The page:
Q. Has there been an evolution in the science of heart transplants?
Much progress has been made in the field of immuno-suppression. It is paramount to prevent rejection of the organ at the lowest risk infection. Finding this balance is the biggest challenge. Fortunately, newer drugs assist us to find this balance, and also have reduced the risk of other organ dysfunction. Today, cardiac transplantation with a positive outcome is much more likely than in the past.
In South Africa, we have a small community and therefore we also perform small numbers of transplant operations annually. Unfortunately, there has been little technological progress since Dr Christiaan Barnard transplanted a heart in the 1967. The indications for heterotopic heart transplantation (in other words, piggy-back procedure), with less favourable results, are scarce as other options are available to these patients.
Especially in Germany, the UK and the USA, with their larger populations, research in xeno transplants are much more common. This is where organs are transplanted from a different species, like pigs and baboons. Pigs are being genetically manipulated and bred to alleviate the shortage of organ donors.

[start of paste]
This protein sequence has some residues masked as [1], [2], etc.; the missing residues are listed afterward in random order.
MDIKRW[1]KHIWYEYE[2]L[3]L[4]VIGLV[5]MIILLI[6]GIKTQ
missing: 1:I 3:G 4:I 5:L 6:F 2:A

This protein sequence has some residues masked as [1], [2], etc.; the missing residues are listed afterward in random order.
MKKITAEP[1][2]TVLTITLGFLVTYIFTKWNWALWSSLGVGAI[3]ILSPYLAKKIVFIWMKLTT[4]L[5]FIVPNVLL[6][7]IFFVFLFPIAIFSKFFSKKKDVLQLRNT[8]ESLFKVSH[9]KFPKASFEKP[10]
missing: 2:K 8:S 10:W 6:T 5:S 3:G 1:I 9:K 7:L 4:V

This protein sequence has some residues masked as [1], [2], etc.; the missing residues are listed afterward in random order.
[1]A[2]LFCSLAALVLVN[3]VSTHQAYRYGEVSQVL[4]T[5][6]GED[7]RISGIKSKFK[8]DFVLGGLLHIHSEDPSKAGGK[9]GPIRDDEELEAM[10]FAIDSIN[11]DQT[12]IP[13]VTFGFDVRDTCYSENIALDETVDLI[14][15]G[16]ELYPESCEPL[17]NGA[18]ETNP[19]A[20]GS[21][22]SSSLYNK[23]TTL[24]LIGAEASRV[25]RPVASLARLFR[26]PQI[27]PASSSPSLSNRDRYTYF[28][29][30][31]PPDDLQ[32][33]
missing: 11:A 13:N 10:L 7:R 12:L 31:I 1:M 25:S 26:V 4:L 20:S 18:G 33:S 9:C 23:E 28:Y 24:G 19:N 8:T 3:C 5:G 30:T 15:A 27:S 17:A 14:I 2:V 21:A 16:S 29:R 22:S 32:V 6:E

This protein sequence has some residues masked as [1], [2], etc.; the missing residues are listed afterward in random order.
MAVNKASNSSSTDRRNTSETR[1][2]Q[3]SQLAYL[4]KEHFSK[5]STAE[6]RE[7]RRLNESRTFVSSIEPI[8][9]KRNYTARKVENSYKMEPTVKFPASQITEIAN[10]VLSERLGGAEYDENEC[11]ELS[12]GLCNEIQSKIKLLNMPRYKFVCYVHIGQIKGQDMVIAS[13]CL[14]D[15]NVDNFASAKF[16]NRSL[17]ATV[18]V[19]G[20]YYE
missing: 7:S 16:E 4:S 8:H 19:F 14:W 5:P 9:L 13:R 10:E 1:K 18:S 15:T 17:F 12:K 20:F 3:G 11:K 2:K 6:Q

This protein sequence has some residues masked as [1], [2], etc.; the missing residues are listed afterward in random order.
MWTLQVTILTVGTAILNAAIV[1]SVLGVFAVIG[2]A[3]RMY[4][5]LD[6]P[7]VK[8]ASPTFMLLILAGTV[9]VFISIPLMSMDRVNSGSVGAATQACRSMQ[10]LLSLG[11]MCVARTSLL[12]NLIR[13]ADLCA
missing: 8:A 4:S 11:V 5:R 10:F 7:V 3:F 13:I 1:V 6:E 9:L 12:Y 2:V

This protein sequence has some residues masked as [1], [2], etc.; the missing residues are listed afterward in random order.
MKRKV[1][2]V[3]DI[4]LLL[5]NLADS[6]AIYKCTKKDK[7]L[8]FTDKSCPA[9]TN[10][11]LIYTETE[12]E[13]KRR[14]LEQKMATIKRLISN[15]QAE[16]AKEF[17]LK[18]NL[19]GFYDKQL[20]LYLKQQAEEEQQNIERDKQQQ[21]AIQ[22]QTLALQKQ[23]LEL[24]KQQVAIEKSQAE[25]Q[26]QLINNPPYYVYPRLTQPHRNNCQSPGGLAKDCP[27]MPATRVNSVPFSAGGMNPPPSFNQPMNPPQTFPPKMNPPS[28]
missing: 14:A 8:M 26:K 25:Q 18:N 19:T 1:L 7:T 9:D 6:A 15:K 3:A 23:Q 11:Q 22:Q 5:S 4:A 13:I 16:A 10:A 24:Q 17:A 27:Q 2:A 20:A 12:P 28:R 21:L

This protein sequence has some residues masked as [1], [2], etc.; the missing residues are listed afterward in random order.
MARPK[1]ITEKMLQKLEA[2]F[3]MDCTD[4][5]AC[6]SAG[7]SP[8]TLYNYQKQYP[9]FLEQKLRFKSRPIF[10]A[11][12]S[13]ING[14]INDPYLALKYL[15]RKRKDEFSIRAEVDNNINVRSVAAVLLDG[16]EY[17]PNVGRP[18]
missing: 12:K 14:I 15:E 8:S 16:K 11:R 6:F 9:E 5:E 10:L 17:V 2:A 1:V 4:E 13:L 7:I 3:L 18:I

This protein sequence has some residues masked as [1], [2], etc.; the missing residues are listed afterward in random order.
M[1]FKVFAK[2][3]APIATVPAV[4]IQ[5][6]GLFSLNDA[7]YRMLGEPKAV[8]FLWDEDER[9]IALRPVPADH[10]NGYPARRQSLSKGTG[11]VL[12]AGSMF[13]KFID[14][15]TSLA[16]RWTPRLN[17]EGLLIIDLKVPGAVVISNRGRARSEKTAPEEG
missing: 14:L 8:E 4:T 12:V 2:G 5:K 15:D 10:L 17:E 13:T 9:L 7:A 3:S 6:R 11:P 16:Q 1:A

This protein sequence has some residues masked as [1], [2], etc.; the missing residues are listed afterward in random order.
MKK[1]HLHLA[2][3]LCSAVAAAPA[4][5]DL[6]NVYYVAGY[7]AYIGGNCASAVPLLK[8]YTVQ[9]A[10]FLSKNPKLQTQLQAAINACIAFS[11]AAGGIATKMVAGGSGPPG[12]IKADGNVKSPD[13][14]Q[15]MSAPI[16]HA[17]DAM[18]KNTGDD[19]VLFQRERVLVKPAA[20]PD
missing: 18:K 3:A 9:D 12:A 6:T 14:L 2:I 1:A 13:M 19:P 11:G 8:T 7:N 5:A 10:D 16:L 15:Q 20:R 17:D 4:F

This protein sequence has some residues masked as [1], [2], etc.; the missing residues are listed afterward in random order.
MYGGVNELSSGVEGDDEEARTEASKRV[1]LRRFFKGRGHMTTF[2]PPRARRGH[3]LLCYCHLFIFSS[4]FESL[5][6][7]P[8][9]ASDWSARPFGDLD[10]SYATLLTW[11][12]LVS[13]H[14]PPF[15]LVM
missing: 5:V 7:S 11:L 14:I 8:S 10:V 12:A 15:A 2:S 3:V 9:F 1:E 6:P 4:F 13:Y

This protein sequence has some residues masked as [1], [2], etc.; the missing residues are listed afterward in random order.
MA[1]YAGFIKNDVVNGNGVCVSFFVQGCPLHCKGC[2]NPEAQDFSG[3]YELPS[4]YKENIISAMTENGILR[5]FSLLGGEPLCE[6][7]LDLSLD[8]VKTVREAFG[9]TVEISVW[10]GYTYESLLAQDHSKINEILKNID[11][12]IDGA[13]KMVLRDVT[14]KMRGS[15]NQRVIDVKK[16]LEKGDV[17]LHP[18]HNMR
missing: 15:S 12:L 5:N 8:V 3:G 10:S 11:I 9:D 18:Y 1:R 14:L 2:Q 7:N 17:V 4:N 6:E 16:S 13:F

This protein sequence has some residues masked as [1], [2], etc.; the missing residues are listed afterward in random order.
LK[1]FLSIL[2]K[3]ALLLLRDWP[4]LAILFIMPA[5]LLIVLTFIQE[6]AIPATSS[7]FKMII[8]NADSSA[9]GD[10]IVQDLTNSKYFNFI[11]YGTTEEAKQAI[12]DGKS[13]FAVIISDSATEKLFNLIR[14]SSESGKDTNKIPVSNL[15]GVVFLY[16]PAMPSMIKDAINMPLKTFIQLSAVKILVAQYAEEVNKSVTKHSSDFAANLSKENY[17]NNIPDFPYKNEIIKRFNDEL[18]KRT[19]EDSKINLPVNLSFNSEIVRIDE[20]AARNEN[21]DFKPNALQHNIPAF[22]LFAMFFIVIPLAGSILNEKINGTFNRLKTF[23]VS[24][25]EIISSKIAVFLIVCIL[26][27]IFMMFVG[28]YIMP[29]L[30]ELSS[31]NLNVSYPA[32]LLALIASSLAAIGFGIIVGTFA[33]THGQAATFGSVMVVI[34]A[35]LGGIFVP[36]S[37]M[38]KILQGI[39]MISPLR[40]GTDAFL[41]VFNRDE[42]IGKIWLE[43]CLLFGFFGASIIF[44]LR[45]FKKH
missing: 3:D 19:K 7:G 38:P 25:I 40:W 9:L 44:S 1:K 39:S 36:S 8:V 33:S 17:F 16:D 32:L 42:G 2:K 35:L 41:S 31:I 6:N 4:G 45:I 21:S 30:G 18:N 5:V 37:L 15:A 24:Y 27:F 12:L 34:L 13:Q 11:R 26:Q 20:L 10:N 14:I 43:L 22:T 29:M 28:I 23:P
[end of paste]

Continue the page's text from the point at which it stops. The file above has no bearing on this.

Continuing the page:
Q. Is there an alternative?
There is another option too for patients who deteriorate due to the worldwide shortage of organ donors, namely mechanical support. If a programme does not have enough donors, an alternative may be mechanical support.
I am thinking of the Berlin Heart which was was the most used device for a long time. This entails extra-corporeal pumping chambers of significant size. The disadvantage is that the patient remains confined to hospital. Nowadays, there are other newer devices include the Heart Mate (developed by Jarvik Labs) or Heart Ware devices, which use smaller, implanted impeller pumps to maintain adequate circulation. Due to smaller driving cables being inserted into the body, the infection rate is consequently also much lower.